Nellie, when the man from Australia drove into us,
you had just finished saying you never argue
with the driver. It had rained lightly.
Night was a wet-haired woman, throwing her old self down.
All day, going up and back, the mountains had glowed.
White sheep, heads down, had found their weeds
like hermits their scant words. I awakened,
steam rising from the crushed nose of the car,
and you were gone.
Nellie, you must have learned when you were young
to stare out over the bay, waiting to see God.
The wait has been long. This is spring. But
some days even the crows are walking,
deliberately, if that is possible for crows.
Their black coats lack your color. They are not
complaining, but like me, singing
in the only pitches they are capable of.
(Note: Nellie Shannon, hooked-rug artist from Newfoundland, was Head Cook at Yaddo for 40 years. Her husband, James Shannon, had been George Foster Peabody’s, and later the artists retreat’s, chauffer. George Vincent had been Yaddo’s Supervisor of Buildings and Grounds. At the age of 78, retired, in 1993, Nellie was killed in an auto accident returning home from a visit with a folklorist who had selected several of her rugs for a collection that was to tour New York State for five years. The speaker in the poem was the driver of the car, and is the author.)
for Aaron Clute
Upon hearing he was so sick,
I thought of the Pony Express,
a horseback game from childhood
my friend and I raced as a team of two—
Aaron riding his black mare, Hootie
toward me on foot—all timed.
Dash the length of a dusty ring,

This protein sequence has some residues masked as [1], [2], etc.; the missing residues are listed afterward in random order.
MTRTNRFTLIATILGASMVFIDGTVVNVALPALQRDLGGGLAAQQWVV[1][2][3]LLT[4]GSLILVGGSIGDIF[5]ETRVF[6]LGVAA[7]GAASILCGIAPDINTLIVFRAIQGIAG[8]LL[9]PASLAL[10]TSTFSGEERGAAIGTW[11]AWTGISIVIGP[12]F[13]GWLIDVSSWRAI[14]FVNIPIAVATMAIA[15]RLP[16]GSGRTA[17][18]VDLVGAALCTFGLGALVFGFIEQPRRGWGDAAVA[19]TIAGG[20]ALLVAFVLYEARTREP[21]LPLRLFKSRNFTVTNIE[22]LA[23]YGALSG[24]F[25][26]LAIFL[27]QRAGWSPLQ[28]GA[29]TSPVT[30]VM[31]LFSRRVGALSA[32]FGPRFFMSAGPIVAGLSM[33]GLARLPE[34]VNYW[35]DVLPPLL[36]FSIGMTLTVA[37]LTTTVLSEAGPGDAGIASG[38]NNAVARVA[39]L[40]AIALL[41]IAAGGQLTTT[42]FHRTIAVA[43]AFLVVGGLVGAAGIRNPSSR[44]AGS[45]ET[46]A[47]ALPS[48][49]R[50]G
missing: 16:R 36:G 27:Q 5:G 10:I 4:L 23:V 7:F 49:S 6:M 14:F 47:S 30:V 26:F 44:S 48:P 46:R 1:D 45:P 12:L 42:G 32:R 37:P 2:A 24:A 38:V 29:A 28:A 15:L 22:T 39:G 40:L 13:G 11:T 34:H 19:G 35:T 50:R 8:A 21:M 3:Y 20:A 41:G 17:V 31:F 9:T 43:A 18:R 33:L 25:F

full gallop, in a straight line.
Wheel your horse around your waiting partner.
Swing your partner up behind the saddle.
Riding double, gallop back.
One the saver, one the saved.
Aaron on his lathered, springing horse,
and me—snatched by a single arm
I’d land close behind him.
Floodlights were a hazy line of stars
in a gritty, choking cloud of dust.
Now in my quiet room
I can hear beating hooves,
shouts and whistles all around.
Home was the far side
of a homemade mark.
The rider might be slow, or miss his grasp;
the cloud of dust be thick, the horse run wide.
After all, the mark was set
by heels in earth or painted poles.
And who could tell
the lesson from the score?
My catcher has already gone ahead,
my saver and old friend gone on,
not afraid, Aaron said—his body
puffed with illness; his good mind
curious, picking the straight line
as when he was a boy.
The Same Field
for John Hall
I remember one winter,
two of John Hall's horses
got out and clattered up Nielson Road
about midnight, in the coldest time,
I think January. So our three geldings
broke our fairly skimpy wire fence,
to run whinnying with them,
especially after the mare,
Dad and I trailing in frosty clouds,
boots squeaking antiphonally over snow,
past Shirley Mahay's
(two sons gone to homestead in Alaska),
then past Peggy Mahay's
(one son killed in a crazy car wreck).
They ran to John’s corner fields,
skidding into the field the two had come from,
a frozen cow pasture, lying dark
in the glowing way snow-covered fields are dark.
The chase went on behind the sagging barns.
Then the five horses crossed into an opposite cornfield—
plowed-under, furrows, frozen stubble,
some stalks pointing upward, some elsewhere,
pointing to invisible things.
The horses by then ecstatic,
their joy multiplying as they fled,
we, all this time, stumbling after—
my father, myself, and big John Hall.
Through snow drifted over icy roots,
up and down over sine curves of frozen earth
we fell, circular in our failure.
But then, the part I most remember:
Bob Hall chasing in his pick-up truck,
driver's door open, Bob leaning out,
the truck bouncing like a great ship
upon frozen crests of waves,
Bob swearing "God damn it! God damn you!"
over and over, honking the horn,